Travel by plane with a baby over Thanksgiving, and you’re bound to think twice about ever visiting your family for this holiday again.
We had planned in August to make the eastward trek to Boston to visit Elle’s grandparents, aunties, uncles and cousins. Back then Thanksgiving seemed as distant as Misty Maiden covered in snow and the minutia of such a trip (like how, exactly, two people can steer car seat, stroller, computer, baby food, baby bottle, and pesky things like shoes and belts through security at DIA without losing their minds) remained unexplored.
We were not the only people so deluded. There were thousands of families like us, ramming mountains of gear into the ankles of those enviable single travelers toting nothing but featherlight computer bags. Sorry, but we had to vent our frustrations somewhere.
We were, I felt, as prepared as parents could be for this cross-country expedition in a claustrophobic flying metal cylinder. Our carry-ons were well organized. Monstrous, but tidy. Everything in its place: hand sanitizer, baby wipes, secret weapon toys, healthy snacks. This air of orderliness belied our underlying panic at what could devolve into airplane terror. A horror film, starring Elle, titled Babies on a Plane.
You may expect to know what I will write next. That Elle, upon arriving at seat 17F, turned into a Chucky-like child who bit and pulled hair and threw board books, all the while screaming that insufferable baby scream. That our row mates had to be dragged out of the bathrooms by flight attendants when the Fasten Seat Belt sign came on, their dread at having to sit next to a screeching child smearing goo over their leather coats apparent to all aboard Flight 3048. Or that our stressed parental unit delivered an awkward travel moment courtesy of a big yelling match fit for daytime television.
None of this materialized. Elle was perfectly sane throughout all three legs of this journey from Telluride to Boston. Not only was she reasonable, she was downright pleasant. She smiled at the people in the rows behind us. She took long naps. She didn’t spill a single cup of apple juice.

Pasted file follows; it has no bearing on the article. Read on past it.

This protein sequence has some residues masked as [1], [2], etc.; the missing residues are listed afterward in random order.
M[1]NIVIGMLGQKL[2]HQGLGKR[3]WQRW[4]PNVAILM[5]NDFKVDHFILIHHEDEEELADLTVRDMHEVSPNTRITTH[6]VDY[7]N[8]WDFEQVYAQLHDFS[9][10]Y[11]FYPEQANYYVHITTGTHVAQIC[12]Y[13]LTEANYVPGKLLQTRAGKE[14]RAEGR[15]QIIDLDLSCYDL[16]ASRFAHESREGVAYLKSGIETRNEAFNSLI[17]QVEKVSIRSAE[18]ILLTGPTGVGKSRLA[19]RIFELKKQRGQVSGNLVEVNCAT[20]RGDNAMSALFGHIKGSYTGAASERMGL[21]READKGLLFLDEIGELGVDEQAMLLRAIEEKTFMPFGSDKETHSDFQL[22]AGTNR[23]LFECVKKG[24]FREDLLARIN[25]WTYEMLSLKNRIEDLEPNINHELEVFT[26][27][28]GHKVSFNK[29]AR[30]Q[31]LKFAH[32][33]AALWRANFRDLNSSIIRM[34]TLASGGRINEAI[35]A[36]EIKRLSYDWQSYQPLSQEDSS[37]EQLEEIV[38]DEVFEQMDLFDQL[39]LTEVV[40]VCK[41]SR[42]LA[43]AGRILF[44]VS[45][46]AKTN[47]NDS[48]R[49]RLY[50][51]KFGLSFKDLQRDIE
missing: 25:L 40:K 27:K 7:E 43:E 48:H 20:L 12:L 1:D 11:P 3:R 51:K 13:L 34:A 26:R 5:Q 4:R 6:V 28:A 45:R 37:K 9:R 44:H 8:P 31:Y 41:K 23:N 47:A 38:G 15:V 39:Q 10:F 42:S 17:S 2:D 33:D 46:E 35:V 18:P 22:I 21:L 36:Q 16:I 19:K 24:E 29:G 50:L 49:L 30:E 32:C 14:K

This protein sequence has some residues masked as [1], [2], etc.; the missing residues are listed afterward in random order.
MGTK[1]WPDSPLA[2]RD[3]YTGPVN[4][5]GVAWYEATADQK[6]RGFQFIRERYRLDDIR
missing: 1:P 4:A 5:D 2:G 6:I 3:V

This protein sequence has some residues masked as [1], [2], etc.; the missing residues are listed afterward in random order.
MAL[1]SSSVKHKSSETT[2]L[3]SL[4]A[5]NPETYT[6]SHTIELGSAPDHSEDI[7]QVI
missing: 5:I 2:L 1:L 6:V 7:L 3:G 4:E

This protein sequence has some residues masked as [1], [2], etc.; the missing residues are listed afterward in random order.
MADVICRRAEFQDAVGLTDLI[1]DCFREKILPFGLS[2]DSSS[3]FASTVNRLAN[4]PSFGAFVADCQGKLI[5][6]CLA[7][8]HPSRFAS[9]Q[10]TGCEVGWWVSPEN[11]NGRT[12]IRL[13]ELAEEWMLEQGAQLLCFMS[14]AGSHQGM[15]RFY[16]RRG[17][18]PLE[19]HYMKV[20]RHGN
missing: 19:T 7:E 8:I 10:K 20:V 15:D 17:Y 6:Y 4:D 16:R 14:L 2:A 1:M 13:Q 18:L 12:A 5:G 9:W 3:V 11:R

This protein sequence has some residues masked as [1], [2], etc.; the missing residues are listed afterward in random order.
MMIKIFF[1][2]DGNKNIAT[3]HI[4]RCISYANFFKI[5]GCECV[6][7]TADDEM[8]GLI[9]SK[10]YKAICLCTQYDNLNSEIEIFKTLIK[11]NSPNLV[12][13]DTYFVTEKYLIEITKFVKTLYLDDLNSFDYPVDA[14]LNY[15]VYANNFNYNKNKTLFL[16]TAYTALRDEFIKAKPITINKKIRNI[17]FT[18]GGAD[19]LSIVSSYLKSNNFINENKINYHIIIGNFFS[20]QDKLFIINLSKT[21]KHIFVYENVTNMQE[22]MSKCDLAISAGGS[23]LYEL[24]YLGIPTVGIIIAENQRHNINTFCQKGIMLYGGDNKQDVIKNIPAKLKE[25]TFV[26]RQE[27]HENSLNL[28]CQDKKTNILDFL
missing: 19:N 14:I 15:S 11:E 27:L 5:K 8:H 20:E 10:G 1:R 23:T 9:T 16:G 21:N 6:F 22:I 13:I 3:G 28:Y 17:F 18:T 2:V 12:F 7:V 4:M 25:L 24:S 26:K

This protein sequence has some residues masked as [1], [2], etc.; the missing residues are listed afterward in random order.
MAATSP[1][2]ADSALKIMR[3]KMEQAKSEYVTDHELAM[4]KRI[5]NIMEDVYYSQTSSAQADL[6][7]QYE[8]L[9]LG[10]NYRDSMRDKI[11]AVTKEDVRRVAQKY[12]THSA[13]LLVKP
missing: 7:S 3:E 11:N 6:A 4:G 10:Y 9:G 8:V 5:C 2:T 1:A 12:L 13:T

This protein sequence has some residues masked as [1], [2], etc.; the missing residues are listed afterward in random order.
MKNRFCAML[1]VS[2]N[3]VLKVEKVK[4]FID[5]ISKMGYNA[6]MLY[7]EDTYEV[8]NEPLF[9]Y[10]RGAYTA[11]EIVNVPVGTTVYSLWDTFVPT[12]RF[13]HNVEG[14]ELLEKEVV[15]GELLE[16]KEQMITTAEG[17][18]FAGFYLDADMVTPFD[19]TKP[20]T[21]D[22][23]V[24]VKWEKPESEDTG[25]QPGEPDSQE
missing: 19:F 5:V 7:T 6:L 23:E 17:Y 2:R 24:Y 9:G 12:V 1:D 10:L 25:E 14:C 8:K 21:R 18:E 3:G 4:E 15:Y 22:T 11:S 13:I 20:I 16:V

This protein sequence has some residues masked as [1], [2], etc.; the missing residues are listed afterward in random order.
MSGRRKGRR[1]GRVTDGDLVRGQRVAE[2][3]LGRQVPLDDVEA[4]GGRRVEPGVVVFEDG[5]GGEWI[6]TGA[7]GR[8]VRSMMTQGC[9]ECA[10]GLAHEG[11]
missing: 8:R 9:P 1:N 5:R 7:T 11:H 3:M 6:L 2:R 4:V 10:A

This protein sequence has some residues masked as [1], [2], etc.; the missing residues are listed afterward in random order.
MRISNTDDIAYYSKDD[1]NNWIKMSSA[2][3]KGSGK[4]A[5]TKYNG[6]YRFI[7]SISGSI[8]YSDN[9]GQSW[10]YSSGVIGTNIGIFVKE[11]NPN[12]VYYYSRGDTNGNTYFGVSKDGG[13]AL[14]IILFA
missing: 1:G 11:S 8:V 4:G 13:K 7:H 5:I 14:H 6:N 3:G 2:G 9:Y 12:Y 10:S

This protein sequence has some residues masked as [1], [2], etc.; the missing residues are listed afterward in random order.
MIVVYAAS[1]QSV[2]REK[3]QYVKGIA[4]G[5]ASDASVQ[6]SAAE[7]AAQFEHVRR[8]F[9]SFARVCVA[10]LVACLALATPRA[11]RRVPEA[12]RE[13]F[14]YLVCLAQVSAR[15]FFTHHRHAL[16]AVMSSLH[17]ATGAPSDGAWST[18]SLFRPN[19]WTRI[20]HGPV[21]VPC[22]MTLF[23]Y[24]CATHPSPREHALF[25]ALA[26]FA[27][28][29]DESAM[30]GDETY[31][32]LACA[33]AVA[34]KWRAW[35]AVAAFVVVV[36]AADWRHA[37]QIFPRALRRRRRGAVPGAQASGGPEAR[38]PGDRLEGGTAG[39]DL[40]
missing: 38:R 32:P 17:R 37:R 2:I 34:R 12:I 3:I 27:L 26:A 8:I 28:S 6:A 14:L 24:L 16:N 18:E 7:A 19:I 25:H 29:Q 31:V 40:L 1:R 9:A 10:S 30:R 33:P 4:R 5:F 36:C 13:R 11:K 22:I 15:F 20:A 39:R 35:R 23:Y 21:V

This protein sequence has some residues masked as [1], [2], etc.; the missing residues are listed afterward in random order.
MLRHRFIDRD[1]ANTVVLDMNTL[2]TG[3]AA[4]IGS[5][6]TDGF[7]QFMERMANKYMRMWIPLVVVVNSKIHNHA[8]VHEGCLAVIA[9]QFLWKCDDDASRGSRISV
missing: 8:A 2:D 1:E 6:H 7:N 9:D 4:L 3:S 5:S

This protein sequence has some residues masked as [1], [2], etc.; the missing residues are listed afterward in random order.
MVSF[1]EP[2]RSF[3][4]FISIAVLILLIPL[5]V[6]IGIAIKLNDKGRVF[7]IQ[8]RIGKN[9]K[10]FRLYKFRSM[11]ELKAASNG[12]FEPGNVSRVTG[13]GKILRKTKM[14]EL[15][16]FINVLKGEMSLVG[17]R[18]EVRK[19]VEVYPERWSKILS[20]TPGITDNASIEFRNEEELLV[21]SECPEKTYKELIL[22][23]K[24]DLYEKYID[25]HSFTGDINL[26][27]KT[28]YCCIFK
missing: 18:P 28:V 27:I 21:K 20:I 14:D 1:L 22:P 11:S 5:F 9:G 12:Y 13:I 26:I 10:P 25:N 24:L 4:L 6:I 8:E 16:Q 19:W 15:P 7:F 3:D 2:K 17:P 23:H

We prepared for and half expected to see baby-induced chaos in the airplane. What we weren’t as prepared for was the madness of the agonizingly long layover.
We were supposed to be in Atlanta for three hours. That is a long, but manageable, amount of time to spend in an airport. That is, if you don’t have a very busy 9-month-old.
In the olden days, before Craig and I wore the snot-covered badges of parenthood, a three-hour layover would mean hunting for the bar with the most comfortable chairs. Over drinks we would talk to each other like adults and order things like appetizers.
Old habits die hard. This time around, we again scouted out the most comfortable bar, but soon realized its entire floor plan would have to be rearranged to make space for our mountain of stuff. So we settled for a table near the entrance, where all of our belongings could spew out onto the terminal linoleum.
Craig ordered a beer. Elle reached for it, and in the process spilled my water. While we sopped up the wet mess, she managed to karate kick the open jar of pureed carrots sitting on the table. It went flying, landing with an explosive orange-colored crash. While we attempted to pick up pieces of broken glass and a runny pile of carrots, she went for Craig’s bowl of chowder. (Luckily, our reflexes were fast enough to stave off that catastrophe.)
“I think we’ll take a walk,” I told Craig, grabbing the baby, the stroller, and a diaper and hurrying into the madness of Terminal C.
Standing in the middle of an insanely crowded airport terminal walkway, holding a fussing, wiggling baby who just wanted to get down and play with that used tissue on the ground, I made a decision. Elle and I would set out on a quest. We would find a corner of serenity in this chaos. It was our only hope for survival, I determined, after watching the On Time sign for our Boston flight change to two hours later than it had been scheduled.
We walked from Terminal C to Terminal B. It was all the same, and Terminal A wasn’t much different. I was beginning to feel as grumpy and over-stimulated as my daughter when an airport directory sign caught my eye. It pointed me toward the elusive Terminal T. Could it be our savior?
Soon after swinging a hard right out of the train from Terminal A, I immediately knew I had found the Atlanta airport’s Atlantis. It was a 1,000-foot-long walkway, between the A and T terminals, where someone with a kind heart toward wayward travelers with children had installed a series of sculptures from Zimbabwe. There were pictures of lions and beautifully costumed African women on the walls. There was even a soundtrack playing soothing African drum music. And nobody was there.
Elle immediately stopped fussing and fidgeting and fell asleep. I stopped speed walking and read about each of the artists who had made these lovely, sanity saving sculptures. Craig called, and I told him I had indeed found peace and quiet two days before Thanksgiving in the Atlanta airport.
It was a little miracle that helped me realize, yes, regardless of all the chaos recently endured, I would fly with my child again, just not during Thanksgiving.